When Hamas, a recognized terrorist group, won the 2006 popular elections in Palestine, the western international community was left astounded. It was the first time that a terrorist group was elected into office and this proved a difficult reality to embrace. Typically, popular rhetoric employed by the world’s leading democracies upholds the belief that terrorism and democracy are phenomena that run counter to each other, yet the results of this election seem to reveal a conflicting truth.  That is, the merits of democracy, which are often viewed in light of their ability to bring upon higher ideals of freedom and non-violence, were left deeply challenged. At the same time, broadly held conceptions of terrorism, ambigious to begin with, were deemed worthy of further examination. 

What we find though is an apparent split within western ideology and internal national views in Palestine, with the western world conceiving Hamas as a terrorist organization, and Palestinian populations, rather, perceiving them as a national liberation movement. We question then if a group can sustain both identities without compromising key qualifications. 

Many natural doubts emerged from this. primarily, political thinkers and world citizens were forced to question the very designation of Hamas as a terrorist organization, and further, the qualifications under which a group can be labeled as such. We question then the sphere under which the terrorist label resides and its connection to not only democratic ideals, but also to wider historical and political complexities related to the deep struggle of Israeli occupation. We must understand under what pretenses the American government and other judicial authorities define Hamas as a terrorist organization and how sturdy these qualifications stand in the face of complex conflicts such as the Israeli-Palestinian one

Historical Context

We begin now with an overview of the Israeli Palestinain conflict as it relates to the formation of Hamas and its political aims. We find that in the end, the events of 2006 were by in large inevitable, and that ultimately the frustrations of the palestinian people, as a result of these events, allowed for the radicalized government of Hamas to gain legitimacy

The conflict begins with the formation of the Israeli state in 1948, a direct result of British and American collusion. The struggle to create an Israeli state against the backdrop of the horrors of the second world war meant comprising Palestinian rights to national sovereignty in order to create a state for millions of displaced jewish people. Palestine was reduced down to two separate pieces of land: the West Bank which runs parallel to Jordan and contains only a piece of their capital, and the Gaza Strip, which runs adjacent to the Egyptian Sinai peninsula. (Since then, 78% of Palestinian land has been succeeded to Israel). Hundreds of thousands of Palestinians were thus driven out of their land and taken up by Israeli population, a number that has grown to 6 million by 2006. In 1967, Israel commenced a second war not simply against Palestinians but also to bordering Arab nations. A second wave of Palestinian citizens were displaced from the West Bank to nearby countries, and many Palestinians who had been forced to move in 1948 were displaced once more (Hroub). Neighbouring Arab nations and a newly formed Palestinian national liberation movement, known as Fatah, attempted to fight back on Israeli advancements and territorial gains, yet were ultimately unsuccessful in regaining the land lost in 1967 (Hroub). 

The formation of Fatah around this time is crucial. In its inception it declared no ideology affiliation, yet smaller leftist factions began to form from beneath it, and the Palestine Liberation Organization (PLO) emerged under its jurisdiction.  Beginning in the mid-1960’s, the PLO began to adopt armed retaliation as a strategy against Israeli forces, yet Arab weakness and surmounting Western support of Israel rendered the task inconceivable. The unsuccessful aims of the PLO continued well into the end of the 1980’s when they made 2 historic concessions. First, they abandoned their goal to liberate all of Palestine and recognized the Israeli’s right to exist. Second, they decidedly discontinued their use of arms in hopes that they could regain land in the West Bank and Gaza Strip through peaceful negotiations.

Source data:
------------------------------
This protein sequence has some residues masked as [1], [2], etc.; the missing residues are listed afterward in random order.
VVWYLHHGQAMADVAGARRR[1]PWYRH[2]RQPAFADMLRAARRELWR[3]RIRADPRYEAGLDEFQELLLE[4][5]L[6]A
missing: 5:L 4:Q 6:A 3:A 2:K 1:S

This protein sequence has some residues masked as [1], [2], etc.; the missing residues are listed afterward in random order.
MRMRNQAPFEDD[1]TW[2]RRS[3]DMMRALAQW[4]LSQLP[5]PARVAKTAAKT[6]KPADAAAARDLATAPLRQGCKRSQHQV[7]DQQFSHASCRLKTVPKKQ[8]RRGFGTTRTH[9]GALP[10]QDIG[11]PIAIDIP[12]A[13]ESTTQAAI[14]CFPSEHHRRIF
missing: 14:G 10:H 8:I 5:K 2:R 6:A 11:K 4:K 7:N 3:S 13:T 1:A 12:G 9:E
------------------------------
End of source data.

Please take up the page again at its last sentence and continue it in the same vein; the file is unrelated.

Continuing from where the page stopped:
With these concessions in place, a conclusive agreement between the PLO and Israel was attempted in the 1993 Oslo agreement. Backed by the US and the Clinton administration, and following 5 months of secret negotiations in Norway, the agreement was set into two separate phases: a 5 year phase was set out to test the agreement between the PLO and Israel, to be followed by a second round of negotiations in order to produce a ‘final settlement’. The 5 year period was administered to test the ability of Palestine to successfully govern themselves and to regulate any “illegal” violence or factional strife.

The palestinian population were deeply divided on the agreement. Those who supported the Oslo agreement believed it was the best option that would be offered to Palestine given western favoritism of  Israeli dominance. Still, many were left feeling as though they had been taken advantage of and robbed of any “concrete gains”. 

The unwillingness of Israeli and Palestinian forces to come together for these second round of negotiations resulted from increased apathy from Palestinians as a result of Israelis doubling their colonial settlements in the West Bank, despite this being a period of supposed inaction. With the failure of the Oslo agreement, an intifada broke out in Palestine, giving power and influence to Hamas and its “resistance project”

The historical outline provided up to this point paints a polarized and highly antipathic picture of Isreali and Palestinian nationals. On the one side, a deep resentment felt by Palestinians as a result of brutal displacement from their homeland, and on the other, an enthusiastic attempt to create a sovereign land for uprooted Jewish people. The failed attempt at a peaceful negotiation though was particularly damaging as the promise of peaceful negotiations was rendered improbable. Nationals in both states asked themselves: was violence and force then the only solution? 

Formation of Hamas 

Before the demolition of the Oslo agreement though we note the formation and rise of the national liberation movement: Hamas. We will now enter a narrative which focuses on the formation of Hamas and their distinct ideology. It is important to keep in mind the ways in which their actions continuously drift back and forth from radical beliefs and tactics, to moderate concessions.